The reason pure democracy doesn't work is because people don't have the time for it. Imagine having to be educated on every issue before parliament and then expected to vote on it! So we have seconded out that task to our elected representatives. However, once they're in power they don't have to reflect our wishes. A member of parliament's riding may want their member to vote for something by a 97% margin but the member can vote against it if it he wants to.
The truth is that we choose time-limited dictatorships. An election campaign is about different parties running to be our temporary dictators. That's what we call democracy.

SJ said...

>>> The truth is that we choose time-limited dictatorships.

In the United States the president is still accountable to Congress and both branches are accountable to public opinion.

You are also able to criticize incumbents so I can't see how you can call it a time-limited dictatorship.

Ari said...

Yea, I disagree with you Garnel.

Although the actual citizens don't get a vote on every decision, and although politicians are corrupt and often just looking out for their own good, the President of the US doesn't run the country as a dictatorship.
So even though you want to keep saying that, it doesn't seem to hold all that true.

The Leader, Garnel Ironheart said...

First of all Ari, that would be like I'm disagreeing with myself!

I kid, I kid...

Anyway, what is the definition of a dictatorship? The type of country where people don't get to have a say in who runs the government. The ruler appoints himself (either through inheritance or military coup) and rules aboslutely without having to worry about elections.

Well from the time Obama is sworn in until the time he's out of office, that's pretty much what he is.

Now there are limited dictatorships where the leader, while not responsive to the electorate, is constrained by law from doing certain things. For example, the monarch in Britain is not elected, rules absolutely but has limited practical powers.

SJ is confusion freedom of speech with dictatorship. The two are not synonymous although most dictators usually forbid freedom of speech to discourage rebellion against their rule. For example, Mikhail Gorbachev was still a dictator in the USSR after he introduced freedom of speech in 1986.

Unless there's a recall mechanism, you're stuck with who you elected unless he does something really, really bad.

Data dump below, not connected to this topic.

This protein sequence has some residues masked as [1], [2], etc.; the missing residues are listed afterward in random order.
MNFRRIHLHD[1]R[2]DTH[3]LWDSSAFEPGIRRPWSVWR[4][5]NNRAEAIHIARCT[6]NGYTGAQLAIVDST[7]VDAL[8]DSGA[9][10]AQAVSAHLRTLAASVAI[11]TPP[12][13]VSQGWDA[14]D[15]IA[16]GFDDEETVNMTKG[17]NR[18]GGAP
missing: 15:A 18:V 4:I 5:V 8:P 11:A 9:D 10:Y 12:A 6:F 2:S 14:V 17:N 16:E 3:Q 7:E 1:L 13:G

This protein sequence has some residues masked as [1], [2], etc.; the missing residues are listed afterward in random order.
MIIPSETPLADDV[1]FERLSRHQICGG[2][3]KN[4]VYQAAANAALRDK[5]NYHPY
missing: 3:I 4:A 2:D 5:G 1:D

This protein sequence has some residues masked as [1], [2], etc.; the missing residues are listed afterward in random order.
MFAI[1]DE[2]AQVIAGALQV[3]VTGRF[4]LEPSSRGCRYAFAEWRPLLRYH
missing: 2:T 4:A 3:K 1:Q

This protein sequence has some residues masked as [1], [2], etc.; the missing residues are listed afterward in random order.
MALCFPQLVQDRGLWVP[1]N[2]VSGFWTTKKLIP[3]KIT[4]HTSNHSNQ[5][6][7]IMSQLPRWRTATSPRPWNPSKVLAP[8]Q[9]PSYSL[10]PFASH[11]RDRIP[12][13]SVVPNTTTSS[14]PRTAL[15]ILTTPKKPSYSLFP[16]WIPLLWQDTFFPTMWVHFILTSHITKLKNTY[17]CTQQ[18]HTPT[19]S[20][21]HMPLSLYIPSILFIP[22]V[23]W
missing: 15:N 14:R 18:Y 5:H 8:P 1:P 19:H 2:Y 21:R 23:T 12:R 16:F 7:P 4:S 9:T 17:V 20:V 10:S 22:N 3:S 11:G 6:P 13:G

SJ said...

Dictatorship by definition is a stifiling of rights. Representative democracy by definition means that the people empowers elected representatives to lead.

The Leader, Garnel Ironheart said...

> Dictatorship by definition is a stifiling of rights.

The only right that must be stifled by a dictatorship is the right to free and open elections.

Free speech, free press, freedom of worship, freedom of assembly, freedom of education, all those can exist in a dictatorship. They generally don't but that's totalitarianism. Dictatorship is just a form of government.

> Representative democracy by definition means that the people empowers elected representatives to lead.

Without any binding input from the people during their term in office. In other words, a time-limited dictatorship.

SJ said...

>> Free speech, free press, freedom of worship, freedom of assembly, freedom of education, all those can exist in a dictatorship.


Umm, no they can't.

Garnel Ironheart said...

Yes they can. They generally don't, I'll agree, because the prelude to revolution against that dictatorship will be through people exercising all the freedoms I mentioned to demand a change in government. This is exactly what happened to Mikhail Gorbachev and the USSR. It would be a very stupid dictator who would allow such freedoms but he could and still be a dictator at the same time.

Johan said...

"Free speech, free press, freedom of worship, freedom of assembly, freedom of education, all those can exist in a dictatorship. "

A possible example would be England in the nineteenth century. They had these rights, at least to a large degree, yet some would call them a dictatorship.

At the very least they were not a democracy with the limited franchise (no women and no poor voters) and the power of the House of Lords and the monarch.